“Maintain proper social distancing. Procedures to increase social distancing and reduce direct contact between TSA officers and the traveling public have been implemented whenever possible. Passengers can do their part by remembering to practice social distancing throughout their security experience — in the queue, through the screening process, while collecting their items from bins and after going through the checkpoint. TSA and airports have posted signs and floor decals to help remind travelers of the importance of doing so.” — Gerardo Spero, Federal Security Director for Philadelphia International Airport

Tip 4: Remove items from pockets

“As is common practice, travelers need to remove items from their pockets prior to going through a checkpoint scanner. During the pandemic it’s a good idea to place items from your pockets into your carry-on bag instead of into a bin. This reduces touchpoints, an important precaution to take during the pandemic.” — Scott T. Johnson, Federal Security Director for Ronald Reagan Washington National and Washington Dulles International Airports

Tip 5: Put food items in clear plastic bags

If you plan to travel with food, it’s a best practice to pack your food items in a clear plastic bag and place that clear plastic bag into your carry-on bag. When you get to the checkpoint, remove the clear bag containing your food and place that bag into the bin to reduce the opportunity for cross-contamination. Why remove your food at all? Because food items often trigger an alarm, so instead of a TSA officer needing to open a carry-on bag to check on what triggered the alarm, removing the food reduces the likelihood of a carry-on bag needing to be searched. — John C. Allen, Federal Security Director for all airports in West Virginia

Tip 6: Expired license is OK

“If you want to use your driver’s license as your government issued ID at an airport checkpoint and if your license expired, don’t panic. If your driver's license or state-issued ID expired and you are unable to renew it at your state driver’s license agency, you can still use it as acceptable identification at the checkpoint. TSA will accept expired driver’s licenses or state-issued ID one year after expiration, although some additional ID may be required along with additional screening. When getting your license renewed, please consider getting a REAL ID-compliant driver’s license. The new deadline for enforcement of REAL ID is October 1, 2021.” — John Bright, Federal Security Director for all airports in Iowa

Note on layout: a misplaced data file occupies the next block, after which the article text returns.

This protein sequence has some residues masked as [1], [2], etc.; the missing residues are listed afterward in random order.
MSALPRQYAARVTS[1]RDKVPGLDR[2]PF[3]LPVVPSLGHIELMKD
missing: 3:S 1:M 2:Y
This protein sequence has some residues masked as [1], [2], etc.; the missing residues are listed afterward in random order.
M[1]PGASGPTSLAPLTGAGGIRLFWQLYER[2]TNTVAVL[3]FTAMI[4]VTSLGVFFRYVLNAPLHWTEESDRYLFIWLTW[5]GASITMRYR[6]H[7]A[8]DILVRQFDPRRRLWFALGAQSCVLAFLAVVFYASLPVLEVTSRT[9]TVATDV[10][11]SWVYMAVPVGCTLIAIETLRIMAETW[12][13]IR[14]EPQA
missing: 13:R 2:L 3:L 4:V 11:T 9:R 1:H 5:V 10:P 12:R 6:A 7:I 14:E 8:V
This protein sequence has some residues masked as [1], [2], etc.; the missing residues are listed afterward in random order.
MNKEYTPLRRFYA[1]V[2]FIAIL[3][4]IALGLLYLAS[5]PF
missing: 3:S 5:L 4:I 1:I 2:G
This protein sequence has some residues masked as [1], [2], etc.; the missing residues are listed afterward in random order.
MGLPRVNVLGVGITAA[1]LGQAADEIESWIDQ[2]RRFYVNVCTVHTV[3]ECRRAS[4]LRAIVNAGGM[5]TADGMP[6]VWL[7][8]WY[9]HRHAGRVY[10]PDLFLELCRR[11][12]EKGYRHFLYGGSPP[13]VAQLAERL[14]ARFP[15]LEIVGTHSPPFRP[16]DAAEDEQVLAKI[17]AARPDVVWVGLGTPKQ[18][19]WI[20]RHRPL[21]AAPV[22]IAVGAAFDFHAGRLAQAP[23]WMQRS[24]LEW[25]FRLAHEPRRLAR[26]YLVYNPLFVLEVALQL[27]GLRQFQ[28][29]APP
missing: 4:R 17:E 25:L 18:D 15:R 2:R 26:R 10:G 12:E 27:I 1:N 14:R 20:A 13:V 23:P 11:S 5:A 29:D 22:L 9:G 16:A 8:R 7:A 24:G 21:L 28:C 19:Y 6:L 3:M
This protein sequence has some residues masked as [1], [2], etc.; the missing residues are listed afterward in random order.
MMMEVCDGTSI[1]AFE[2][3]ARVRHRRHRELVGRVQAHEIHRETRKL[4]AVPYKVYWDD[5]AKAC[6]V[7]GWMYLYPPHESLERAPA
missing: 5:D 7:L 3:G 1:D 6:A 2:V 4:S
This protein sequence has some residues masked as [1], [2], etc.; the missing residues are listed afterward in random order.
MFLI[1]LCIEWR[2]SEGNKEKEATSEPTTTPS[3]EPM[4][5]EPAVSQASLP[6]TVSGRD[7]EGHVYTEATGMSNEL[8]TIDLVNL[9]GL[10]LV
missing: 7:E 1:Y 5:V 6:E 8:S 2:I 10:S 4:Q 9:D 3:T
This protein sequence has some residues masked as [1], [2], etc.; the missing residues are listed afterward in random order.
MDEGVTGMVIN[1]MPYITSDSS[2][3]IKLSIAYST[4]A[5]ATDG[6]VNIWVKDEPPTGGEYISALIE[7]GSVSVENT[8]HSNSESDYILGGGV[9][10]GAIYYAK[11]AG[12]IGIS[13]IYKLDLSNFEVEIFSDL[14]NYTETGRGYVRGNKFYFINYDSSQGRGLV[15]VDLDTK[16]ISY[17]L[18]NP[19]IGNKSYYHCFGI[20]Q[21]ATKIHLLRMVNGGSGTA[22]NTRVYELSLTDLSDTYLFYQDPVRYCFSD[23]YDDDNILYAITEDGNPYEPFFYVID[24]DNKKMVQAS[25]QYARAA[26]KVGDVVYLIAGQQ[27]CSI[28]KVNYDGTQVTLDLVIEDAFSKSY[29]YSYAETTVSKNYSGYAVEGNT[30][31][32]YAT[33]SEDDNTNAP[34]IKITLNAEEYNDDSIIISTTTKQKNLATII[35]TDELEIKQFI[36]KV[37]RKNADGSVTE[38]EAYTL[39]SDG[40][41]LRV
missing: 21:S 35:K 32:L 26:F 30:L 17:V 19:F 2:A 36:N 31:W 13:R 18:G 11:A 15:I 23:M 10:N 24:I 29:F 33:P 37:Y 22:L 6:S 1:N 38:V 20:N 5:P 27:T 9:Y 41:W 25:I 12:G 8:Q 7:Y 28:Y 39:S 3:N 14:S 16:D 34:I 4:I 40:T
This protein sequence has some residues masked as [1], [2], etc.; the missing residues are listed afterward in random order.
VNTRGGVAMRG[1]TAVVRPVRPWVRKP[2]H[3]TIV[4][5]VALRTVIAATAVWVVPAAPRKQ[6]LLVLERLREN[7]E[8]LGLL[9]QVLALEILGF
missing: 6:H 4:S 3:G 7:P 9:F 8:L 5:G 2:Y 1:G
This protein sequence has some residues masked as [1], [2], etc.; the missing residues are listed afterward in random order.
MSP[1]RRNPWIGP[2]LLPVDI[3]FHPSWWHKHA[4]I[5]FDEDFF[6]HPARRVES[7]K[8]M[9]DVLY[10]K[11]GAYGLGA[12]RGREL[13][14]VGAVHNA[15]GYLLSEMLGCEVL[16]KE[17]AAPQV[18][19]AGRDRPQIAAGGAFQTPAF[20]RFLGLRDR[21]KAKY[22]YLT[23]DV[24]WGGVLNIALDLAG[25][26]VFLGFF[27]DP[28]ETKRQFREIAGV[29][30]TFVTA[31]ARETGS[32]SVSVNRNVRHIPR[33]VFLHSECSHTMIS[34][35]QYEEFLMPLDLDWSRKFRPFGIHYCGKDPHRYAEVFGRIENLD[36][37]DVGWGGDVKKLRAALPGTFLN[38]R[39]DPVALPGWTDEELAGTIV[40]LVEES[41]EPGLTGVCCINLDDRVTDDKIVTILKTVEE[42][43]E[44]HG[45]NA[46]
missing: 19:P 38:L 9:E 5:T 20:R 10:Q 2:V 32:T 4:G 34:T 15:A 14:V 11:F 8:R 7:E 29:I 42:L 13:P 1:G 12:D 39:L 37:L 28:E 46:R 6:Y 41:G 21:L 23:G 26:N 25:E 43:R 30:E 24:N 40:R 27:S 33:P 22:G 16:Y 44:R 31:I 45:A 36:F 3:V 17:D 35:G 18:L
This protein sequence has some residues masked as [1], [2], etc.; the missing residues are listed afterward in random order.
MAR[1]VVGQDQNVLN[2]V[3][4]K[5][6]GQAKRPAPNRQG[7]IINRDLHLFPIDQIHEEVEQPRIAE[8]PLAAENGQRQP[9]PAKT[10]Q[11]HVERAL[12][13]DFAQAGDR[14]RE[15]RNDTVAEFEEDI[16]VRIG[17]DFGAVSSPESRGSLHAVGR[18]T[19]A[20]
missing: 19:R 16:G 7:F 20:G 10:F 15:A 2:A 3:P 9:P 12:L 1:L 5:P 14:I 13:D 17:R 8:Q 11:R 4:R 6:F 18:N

Tip 7: Pack smart

“One of the most important things passengers can do to reduce contact at a checkpoint is to pack smart. It’s important to remember that prohibited items are still, well, prohibited. Travelers need to know what is in their carry-on bags and make sure there are no prohibited items inside before arriving at the checkpoint. If not, and their carry-on item triggers an alarm, passengers may be directed to exit the checkpoint, remove the prohibited item and return to the start of the checkpoint to rerun their bag through the X-ray machine.” — Chuck Burke, Federal Security Director for Richmond International Airport and all Virginia airports south of Richmond